If you or a loved one is dealing with a diagnosis of pancreatic cancer, our multispecialty team of gastrointestinal cancer specialists at West Cancer Center & Research Institute is here to surround you with the latest treatments and technology to design a personalized treatment plan specific for your disease. Our goal is to also provide resources and information to better help you understand and manage your disease.

What is Pancreatic Cancer?

Your pancreas is an organ that releases enzymes to aid in digestion and hormones to manage your blood sugar and is behind the lower part of your stomach. Pancreatic cancer affects the tissues of your pancreas and is difficult to detect in its early stages.

Stages of Pancreatic Cancer

Stage 0

In stage 0, abnormal cells are found in the lining of the pancreas. These abnormal cells may become cancer and spread into nearby normal tissue. Stage 0 is also called carcinoma in situ.

Stage I

In stage I, cancer has formed and is found in the pancreas only. Stage I is divided into stages IA and IB, depending on the size of the tumor.

  • Stage IA: The tumor is 2 centimeters or smaller.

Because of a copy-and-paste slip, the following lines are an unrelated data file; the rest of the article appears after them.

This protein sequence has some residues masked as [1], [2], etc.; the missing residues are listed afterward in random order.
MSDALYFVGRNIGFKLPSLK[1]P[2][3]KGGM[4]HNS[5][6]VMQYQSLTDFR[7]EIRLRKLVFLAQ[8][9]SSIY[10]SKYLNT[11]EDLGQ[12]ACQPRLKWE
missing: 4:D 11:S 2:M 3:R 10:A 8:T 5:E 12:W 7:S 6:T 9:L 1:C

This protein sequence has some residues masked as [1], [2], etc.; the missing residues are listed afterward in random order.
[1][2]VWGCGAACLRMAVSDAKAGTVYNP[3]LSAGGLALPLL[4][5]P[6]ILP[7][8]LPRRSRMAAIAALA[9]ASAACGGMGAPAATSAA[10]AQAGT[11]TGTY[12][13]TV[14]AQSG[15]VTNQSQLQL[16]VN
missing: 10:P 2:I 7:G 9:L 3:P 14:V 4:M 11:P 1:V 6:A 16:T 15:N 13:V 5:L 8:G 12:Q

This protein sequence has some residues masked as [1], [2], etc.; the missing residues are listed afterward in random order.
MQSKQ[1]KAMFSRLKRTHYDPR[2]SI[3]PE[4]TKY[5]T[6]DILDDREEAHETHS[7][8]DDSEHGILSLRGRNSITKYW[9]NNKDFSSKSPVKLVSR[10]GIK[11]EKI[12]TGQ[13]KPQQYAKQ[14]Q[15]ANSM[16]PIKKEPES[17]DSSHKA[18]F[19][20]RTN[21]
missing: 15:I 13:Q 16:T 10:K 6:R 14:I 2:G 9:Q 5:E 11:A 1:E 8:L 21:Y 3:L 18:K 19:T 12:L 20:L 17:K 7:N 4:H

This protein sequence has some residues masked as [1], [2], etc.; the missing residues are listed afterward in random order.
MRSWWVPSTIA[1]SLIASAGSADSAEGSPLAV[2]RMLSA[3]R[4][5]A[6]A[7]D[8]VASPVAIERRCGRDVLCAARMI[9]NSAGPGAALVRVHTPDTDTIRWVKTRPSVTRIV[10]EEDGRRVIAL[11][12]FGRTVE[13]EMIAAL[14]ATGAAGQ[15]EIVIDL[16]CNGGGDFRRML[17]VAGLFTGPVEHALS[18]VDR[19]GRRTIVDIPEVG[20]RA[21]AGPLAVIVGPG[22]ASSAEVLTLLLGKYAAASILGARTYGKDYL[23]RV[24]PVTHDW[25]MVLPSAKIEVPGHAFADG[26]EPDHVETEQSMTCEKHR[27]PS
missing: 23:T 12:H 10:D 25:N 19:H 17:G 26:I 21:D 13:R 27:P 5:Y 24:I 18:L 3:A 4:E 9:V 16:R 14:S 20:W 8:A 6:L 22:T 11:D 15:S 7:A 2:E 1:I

• Stage IB: The tumor is larger than 2 centimeters but not larger than 4 centimeters.

Stage II

Stage II is divided into stages IIA and IIB, depending on the size of the tumor and where the cancer has spread.

  • Stage IIA: The tumor is larger than 4 centimeters.
  • Stage IIB: The tumor is any size and cancer has spread to 1 to 3 nearby lymph nodes.

Stage III

In stage III, the tumor is any size and cancer has spread to:

  • four or more nearby lymph nodes; or
  • the major blood vessels near the pancreas.

Stage IV

In stage IV, the tumor is any size and cancer has spread to other parts of the body, such as the liver, lung, or peritoneal cavity (the body cavity that contains most of the organs in the abdomen).

Symptoms of Pancreatic Cancer

If you are experiencing any of these symptoms, we urge you to speak to your provider as soon as possible for further examination.

  • Yellowing of your skin and the whites of your eyes (jaundice)
  • Pain in the upper abdomen that radiates to your back
  • New-onset diabetes
  • Blood clots
  • Loss of appetite or unintended weight loss
  • Depression
  • Fatigue

How to Diagnose Pancreatic Cancer

If your provider would like to further investigate the possibility of pancreatic cancer, one or more of the following diagnostic procedures may be performed:


Several blood tests are used for diagnosis of pancreatic cancer:

• A high level of bilirubin, a substance made by your liver, is an indicator that a tumor is blocking your bile duct.

• An increased level of the protein CA 19-9 in conjunction with other diagnosis and blood tumor markers can be an indicator of pancreatic cancer.

• Having high levels of the protein carcinoembryonic antigen is found in people with cancer of the gastrointestinal tract.


Tissue is collected using an endoscope (a thin, lighted tube) for visibility with either an endoscopic ultrasound or endoscopic retrograde cholangiopancreatography (ERCP)